December 30, 2021

Remote Therapeutic Monitoring (RTM) Overview & Benefits

In 2022, CMS introduced a new category of digital health services - Remote Therapeutic Monitoring (RTM) - to complement the existing suite of Remote Patient Monitoring codes covered under Medicare.

Remote Therapeutic Monitoring (RTM) Overview & Benefits

RTM codes broaden Medicare reimbursement for remote monitoring beyond the existing Remote Physiologic Monitoring (RPM) codes and represent one of the latest advancements to modernize reimbursement for digital health. The new codes are intended to expand the scope and reach of digital health technologies to reimburse monitoring of non-physiologic data.

CMS recognizes therapeutic data as an important category of patient information that can be assessed remotely. RTM is designed for the management of patients using devices that collect therapeutic, non-physiologic data. Data around indicators such as therapy/medication adherence, therapy/medication response, and pain level can be collected and billed under the new RTM codes. Non-physiologic measures can allow a provider to determine how well a patient is responding to a medication, what social or environmental factors affect the patient’s respiratory or musculoskeletal health status, and what changes could be made to improve the patient’s health. This differs from RPM codes, which only can be used in conjunction with tracking physiologic data (e.g. heart rate, blood pressure and blood sugar levels) - patient status vitals important to ongoing chronic care management. RTM can be used for non-physiologic medical devices like those used to support medical adherence (smart pill reminder systems) and medication symptom/adverse reaction applications.  Really any medical device that can collect data that is non-physiological can be collected and billed under RTM.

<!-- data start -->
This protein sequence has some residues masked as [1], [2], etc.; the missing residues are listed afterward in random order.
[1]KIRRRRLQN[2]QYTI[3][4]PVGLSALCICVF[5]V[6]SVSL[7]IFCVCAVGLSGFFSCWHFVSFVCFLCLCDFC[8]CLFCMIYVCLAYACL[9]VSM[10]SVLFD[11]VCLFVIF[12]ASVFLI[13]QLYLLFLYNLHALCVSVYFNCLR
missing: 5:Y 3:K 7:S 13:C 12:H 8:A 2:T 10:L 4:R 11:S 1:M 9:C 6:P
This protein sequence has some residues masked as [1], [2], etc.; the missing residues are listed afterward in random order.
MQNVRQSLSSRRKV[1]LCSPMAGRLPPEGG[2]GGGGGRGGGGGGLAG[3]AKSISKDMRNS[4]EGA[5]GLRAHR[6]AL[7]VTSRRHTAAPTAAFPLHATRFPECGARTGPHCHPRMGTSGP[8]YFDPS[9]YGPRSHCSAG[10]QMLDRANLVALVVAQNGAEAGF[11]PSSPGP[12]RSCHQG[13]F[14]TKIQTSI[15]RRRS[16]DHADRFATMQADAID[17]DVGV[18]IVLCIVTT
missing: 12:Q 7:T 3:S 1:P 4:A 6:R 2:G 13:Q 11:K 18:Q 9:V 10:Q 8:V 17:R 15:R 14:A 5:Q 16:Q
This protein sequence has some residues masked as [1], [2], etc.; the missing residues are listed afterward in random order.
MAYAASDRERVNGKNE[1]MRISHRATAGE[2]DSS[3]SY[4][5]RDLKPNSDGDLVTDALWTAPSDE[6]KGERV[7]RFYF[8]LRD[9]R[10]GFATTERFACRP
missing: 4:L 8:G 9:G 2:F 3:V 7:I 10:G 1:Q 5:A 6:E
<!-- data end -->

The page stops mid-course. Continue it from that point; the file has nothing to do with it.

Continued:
The intent for RTM is different in scope and data gathering methodology from RPM. The main differences between RPM and RTM are expansion beyond internal medicine providers and tracking non-physiologic versus physiological data. The codes are limited to the musculoskeletal system and respiratory system, and are intended to be non-physiologic in nature with attention to therapy, adherence and response. The expansion beyond internal medicine providers and the addition of specialty areas, shows that providers that currently can’t bill for RPM (depending on specialty area) may be able to bill for RTM.

Also, the clinical scope of what’s covered is fairly limited – clinical uses eligible for monitoring device reimbursement only are only for respiratory condition data transmissions or musculoskeletal condition data transmissions. Most stakeholders are optimistic that CMS will expand the list of clinical conditions in the future. A big change for 2023 - and a sign of continued growth of RTM -, is that CMS expanded the RTM codes to include and allow for general supervision billing.  Until this year, RTM codes could not be designated as care management service – and a physician could not order and bill for RTM services while having remote-based, non-physician practitioners perform the work under general supervision. We anticipate further expansion of RTM in the coming years.